For employers and office managers, there’s no doubt that hybrid working can present some challenges. Or to put it more directly, hybrid working can require a migraine-inducing juggle of video calls and carrying round a mental spreadsheet of who is in that day. No wonder some are quietly longing for simpler days when everyone was in the same building.
Ah, but from an employee’s viewpoint, what’s not to like about hybrid working? Surely, this is compromise Nirvana, that sweet spot with all the advantages of both home and office working? Once the hybrid schedule is in place, employees will thrive under the new conditions, enjoying a saner, healthier work-life interaction.
Or so you might assume. However, our recent research has revealed a much more complex, nuanced picture —and it’s one which every organisation using hybrid work schedules needs to consider.
In a major research effort, our team gathered a frankly terrifying amount of data, from dozens of hybrid and office workers (for some parameters, we also looked at home workers). Using mobile tech, our in-house software and industry-leading expertise, we were able to assemble thousands of behavioural, cognitive and physiological measurements. But in addition to this objective data, we also wanted to know what hybrid working meant for the people experiencing it. So we asked them, using an array of self-assessment scales.
To see what hybrid working means for you, complete our Hybrid Working Calculator. But for the I’ve-got-another-meeting-in-five-minutes version, we offer three essential hybrid working insights.
1. Look beyond the headline figures.
Our first bout of number crunching showed that for the workforce as a whole, hybrid schedules can have positive effects on physical and mental health. Compared to their office-based peers, hybrid workers on average were more active, took more exercise, slept better, and worked in more comfortable levels of noise. They also reported feeling, again on average, 14.9% happier, 7% less stressed, 10% more productive, and 8% more positive about their workplace.
But dig down beyond the means and medians and things get messier. Take the amount of daily activity employees are doing – a key predictor of long-term physical and mental health. Hybrid workers average 4.5% more steps than their office peers, and that’s great. However, the range of activity within the hybrid workforce — the difference between the least active and most active employees — is 340% greater. In other words, although some employees are far more active on a hybrid schedule than they would be at the office, many are less active.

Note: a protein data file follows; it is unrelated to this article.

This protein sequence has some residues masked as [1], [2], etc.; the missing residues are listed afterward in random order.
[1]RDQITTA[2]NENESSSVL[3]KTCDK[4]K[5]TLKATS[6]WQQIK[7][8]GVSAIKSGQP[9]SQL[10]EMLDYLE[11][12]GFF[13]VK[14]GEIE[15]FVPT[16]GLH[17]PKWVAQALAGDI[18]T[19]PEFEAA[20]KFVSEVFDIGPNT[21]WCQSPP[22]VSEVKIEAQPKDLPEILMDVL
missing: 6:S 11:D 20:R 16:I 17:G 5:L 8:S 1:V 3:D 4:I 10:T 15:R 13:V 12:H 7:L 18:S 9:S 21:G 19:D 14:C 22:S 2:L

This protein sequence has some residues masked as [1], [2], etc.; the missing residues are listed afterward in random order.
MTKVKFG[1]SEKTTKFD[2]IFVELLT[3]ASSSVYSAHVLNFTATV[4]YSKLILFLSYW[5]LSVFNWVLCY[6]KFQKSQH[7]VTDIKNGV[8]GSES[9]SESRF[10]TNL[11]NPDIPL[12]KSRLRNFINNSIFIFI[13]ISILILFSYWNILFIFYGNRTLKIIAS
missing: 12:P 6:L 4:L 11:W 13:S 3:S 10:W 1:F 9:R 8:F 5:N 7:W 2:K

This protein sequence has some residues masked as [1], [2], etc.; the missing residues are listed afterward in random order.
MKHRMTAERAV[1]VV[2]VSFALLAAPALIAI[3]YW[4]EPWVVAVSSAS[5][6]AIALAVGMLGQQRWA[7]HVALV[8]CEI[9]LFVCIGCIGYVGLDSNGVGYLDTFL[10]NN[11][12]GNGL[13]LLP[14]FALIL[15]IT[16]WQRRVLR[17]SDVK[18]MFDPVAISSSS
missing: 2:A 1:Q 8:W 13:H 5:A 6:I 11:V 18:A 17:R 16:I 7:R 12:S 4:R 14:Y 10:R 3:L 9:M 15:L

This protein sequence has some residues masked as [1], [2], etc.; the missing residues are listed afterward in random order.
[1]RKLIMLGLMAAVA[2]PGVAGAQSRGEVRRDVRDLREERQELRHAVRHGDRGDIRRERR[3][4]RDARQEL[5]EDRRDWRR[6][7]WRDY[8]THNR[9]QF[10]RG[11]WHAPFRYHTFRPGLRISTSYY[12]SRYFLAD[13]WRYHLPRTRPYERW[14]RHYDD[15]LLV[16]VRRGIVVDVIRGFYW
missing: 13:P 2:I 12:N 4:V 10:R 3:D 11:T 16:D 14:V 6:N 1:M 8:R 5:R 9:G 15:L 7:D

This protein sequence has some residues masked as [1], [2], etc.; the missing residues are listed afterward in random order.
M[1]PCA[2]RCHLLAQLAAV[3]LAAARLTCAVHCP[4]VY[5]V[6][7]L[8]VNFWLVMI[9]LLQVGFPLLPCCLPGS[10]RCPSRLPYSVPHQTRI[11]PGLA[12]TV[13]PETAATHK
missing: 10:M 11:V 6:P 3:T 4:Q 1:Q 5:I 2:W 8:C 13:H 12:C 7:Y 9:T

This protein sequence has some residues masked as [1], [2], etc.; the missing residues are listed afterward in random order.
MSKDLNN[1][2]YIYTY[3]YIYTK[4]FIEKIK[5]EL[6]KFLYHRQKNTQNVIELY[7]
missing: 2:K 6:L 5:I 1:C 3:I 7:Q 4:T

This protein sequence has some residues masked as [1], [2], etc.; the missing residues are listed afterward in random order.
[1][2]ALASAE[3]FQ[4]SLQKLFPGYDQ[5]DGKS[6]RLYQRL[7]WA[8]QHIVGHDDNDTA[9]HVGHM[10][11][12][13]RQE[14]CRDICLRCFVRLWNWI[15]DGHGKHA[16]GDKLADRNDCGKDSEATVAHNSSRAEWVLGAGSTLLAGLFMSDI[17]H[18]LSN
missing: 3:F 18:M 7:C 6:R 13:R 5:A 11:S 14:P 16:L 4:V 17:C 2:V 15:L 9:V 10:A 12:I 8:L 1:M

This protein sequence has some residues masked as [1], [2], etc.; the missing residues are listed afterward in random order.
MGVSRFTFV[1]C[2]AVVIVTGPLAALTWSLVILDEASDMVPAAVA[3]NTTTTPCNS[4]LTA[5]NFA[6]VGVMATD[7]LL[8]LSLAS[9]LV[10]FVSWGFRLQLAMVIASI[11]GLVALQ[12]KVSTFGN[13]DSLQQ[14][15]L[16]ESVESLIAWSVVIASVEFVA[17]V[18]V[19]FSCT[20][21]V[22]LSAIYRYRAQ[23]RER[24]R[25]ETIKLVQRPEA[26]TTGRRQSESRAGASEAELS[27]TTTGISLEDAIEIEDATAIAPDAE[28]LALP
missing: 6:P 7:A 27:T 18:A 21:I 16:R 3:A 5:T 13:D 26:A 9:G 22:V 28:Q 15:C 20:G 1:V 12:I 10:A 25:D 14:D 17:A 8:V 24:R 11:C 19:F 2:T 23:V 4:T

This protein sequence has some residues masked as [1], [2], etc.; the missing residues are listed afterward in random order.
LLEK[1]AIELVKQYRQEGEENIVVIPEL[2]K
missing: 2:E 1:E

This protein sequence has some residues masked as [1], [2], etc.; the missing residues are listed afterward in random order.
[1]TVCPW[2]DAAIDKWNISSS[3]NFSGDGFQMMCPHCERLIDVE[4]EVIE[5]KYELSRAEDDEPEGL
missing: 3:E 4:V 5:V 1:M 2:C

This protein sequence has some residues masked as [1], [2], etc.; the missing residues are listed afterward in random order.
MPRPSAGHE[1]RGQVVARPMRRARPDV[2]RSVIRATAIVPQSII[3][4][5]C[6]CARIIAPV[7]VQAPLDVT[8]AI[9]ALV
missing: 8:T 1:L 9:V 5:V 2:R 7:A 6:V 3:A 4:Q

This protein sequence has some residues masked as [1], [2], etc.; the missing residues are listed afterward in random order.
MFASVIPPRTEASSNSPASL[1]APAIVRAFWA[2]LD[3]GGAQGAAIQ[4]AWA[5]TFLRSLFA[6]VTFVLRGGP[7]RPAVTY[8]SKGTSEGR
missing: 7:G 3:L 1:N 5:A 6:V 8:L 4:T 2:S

We saw this greatly increased variation in almost all the areas we investigated. Crucially, this includes mental health —for example, hybrid workers show a 233% greater range of stress scores.
What this tells us is that hybrid schedules, at least in their current form, are definitely not working for a percentage of the workforce.
2. Organisations need better data.
To support those employees who are not thriving on a hybrid schedule, managers must first know who they are. However, our findings suggest this may be harder than it seems. A fortnightly catch-up with a line manager, for example, is unlikely to pick up on shifts in health-affecting behaviour, not least because many employees may be unaware of these.
What’s needed is something more systematic and holistic. A data gathering process, such as the one we used in our research, can provide a solid, non-judgmental start point for discussing hybrid schedules with employees.
3. Use flexible, people-centered schedules.
Our third conclusion won’t be a surprise: hybrid schedules work best when they recognise individual needs – in other words, when they are flexible and person-centered.
And yes, we understand if this raises a groan: as we’ve noted, hybrid schedules can already be a headache for time-poor employers and managers. Trying to personalise these adds yet another layer of complexity. But the reality is that hybrid working is here to stay, and as a society, we now understand just how much work Impacts mental and physical health. If organisations want happy, productive employees (who aren’t looking to jump ship!), they must find ways of making hybrid schedules work for as many as possible.
The good news is that outside expertise can really help with this transition. Our own consultancy, ART Health, has oodles of experience in helping organisations gather all the information they need to create great hybrid strategies. In fact, every week— and with apologies for the cheesiness — we help companies embrace their hybrid future.